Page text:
Table of Contents [+/-]
- 4.1 Writing a Test Case: Quick Start
- 4.2 Test Case Coding Guidelines [+/-]
- 4.3 Sample Test Case
- 4.4 Cleaning Up from a Previous Test Run
- 4.5 Generating a Test Case Result File
- 4.6 Checking for Expected Errors
- 4.7 Controlling the Information Produced by a Test Case
- 4.8 Dealing with Output That Varies Per Test Run
- 4.9 Passing Options from mysql-test-run.pl to mysqld or mysqltest
- 4.10 Specifying Test Case-Specific Server Options
- 4.11 Specifying Test Case-Specific Bootstrap Options
- 4.12 Using Include Files to Simplify Test Cases
- 4.13 Controlling the Binary Log Format Used for Tests [+/-]
- 4.14 Writing Replication Tests
- 4.15 Thread Synchronization in Test Cases
- 4.16 Suppressing Errors and Warning
- 4.17 Stopping a Server During a Test
- 4.18 Other Tips for Writing Test Cases
Normally, you run the test suite during the development process to ensure that your changes do not cause existing test cases to break. You can also write new test cases or add tests to existing cases. This happens when you fix a bug (so that the bug cannot reappear later without being detected) or when you add new capabilities to the server or other MySQL programs.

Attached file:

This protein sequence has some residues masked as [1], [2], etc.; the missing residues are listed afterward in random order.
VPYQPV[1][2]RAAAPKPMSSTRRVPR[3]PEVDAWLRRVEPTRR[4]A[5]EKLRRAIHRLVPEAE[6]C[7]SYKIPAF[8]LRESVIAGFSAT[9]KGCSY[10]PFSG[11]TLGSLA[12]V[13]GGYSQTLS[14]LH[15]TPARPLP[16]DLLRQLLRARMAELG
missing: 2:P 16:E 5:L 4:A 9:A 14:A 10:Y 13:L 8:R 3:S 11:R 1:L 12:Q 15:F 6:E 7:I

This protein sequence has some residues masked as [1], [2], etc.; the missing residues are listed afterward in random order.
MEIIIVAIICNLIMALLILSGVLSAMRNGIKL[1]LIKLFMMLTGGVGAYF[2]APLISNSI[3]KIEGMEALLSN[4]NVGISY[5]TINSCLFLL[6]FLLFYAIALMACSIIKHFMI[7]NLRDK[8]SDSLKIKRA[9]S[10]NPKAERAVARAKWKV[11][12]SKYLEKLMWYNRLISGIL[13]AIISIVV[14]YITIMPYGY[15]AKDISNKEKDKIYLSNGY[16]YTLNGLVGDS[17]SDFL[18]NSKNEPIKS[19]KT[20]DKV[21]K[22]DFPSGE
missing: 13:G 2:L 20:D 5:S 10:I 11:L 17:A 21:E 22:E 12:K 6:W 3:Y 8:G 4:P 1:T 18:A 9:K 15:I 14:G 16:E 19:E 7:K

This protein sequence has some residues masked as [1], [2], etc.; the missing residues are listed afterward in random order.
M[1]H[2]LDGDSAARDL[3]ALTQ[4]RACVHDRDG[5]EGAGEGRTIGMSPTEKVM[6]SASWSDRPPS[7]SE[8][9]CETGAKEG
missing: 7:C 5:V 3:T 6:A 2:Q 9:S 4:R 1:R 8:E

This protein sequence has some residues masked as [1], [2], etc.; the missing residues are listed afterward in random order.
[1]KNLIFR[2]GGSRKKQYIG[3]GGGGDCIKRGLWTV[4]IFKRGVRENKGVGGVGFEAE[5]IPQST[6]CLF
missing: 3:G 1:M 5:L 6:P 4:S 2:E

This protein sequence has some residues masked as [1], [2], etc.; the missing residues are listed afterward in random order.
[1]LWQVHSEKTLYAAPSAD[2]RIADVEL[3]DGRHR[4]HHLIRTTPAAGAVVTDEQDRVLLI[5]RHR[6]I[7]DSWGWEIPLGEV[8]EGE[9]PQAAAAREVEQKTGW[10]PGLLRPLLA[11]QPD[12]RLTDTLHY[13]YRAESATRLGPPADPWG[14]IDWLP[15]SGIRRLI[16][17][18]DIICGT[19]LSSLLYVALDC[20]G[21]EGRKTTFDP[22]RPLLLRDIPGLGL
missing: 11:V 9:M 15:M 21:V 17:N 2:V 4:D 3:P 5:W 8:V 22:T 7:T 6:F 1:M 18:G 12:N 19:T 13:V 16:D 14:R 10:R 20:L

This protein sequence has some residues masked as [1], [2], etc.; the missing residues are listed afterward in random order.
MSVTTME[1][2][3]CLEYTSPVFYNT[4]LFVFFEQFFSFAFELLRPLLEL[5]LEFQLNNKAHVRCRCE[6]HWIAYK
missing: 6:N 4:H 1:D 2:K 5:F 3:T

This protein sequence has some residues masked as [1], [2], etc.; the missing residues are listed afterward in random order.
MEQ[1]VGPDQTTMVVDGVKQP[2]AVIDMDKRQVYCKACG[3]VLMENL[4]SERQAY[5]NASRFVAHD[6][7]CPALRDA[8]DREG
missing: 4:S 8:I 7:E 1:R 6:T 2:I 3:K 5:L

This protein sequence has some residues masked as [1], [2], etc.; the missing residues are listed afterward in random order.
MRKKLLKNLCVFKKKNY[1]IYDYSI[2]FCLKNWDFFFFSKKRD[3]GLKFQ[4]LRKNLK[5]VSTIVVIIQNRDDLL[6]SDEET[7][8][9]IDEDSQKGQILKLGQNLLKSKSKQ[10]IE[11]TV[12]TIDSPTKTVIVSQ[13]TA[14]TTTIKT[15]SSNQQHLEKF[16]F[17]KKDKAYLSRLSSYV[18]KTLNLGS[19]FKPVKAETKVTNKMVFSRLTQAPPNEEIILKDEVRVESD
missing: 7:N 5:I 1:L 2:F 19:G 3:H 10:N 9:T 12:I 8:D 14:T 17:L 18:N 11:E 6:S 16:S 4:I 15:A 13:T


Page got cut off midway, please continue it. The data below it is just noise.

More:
This chapter provides guidelines for developing new test cases for the MySQL test framework.
All test cases added to the MySQL source repository are published on the Internet. Take care that their contents include no confidential information, or copyrighted third-party material with a licence that would not allow this.
One “test file” is one “test case.”
One “test case” might contain a “test sequence” (that is, a number of individual tests that are grouped together in the same test file).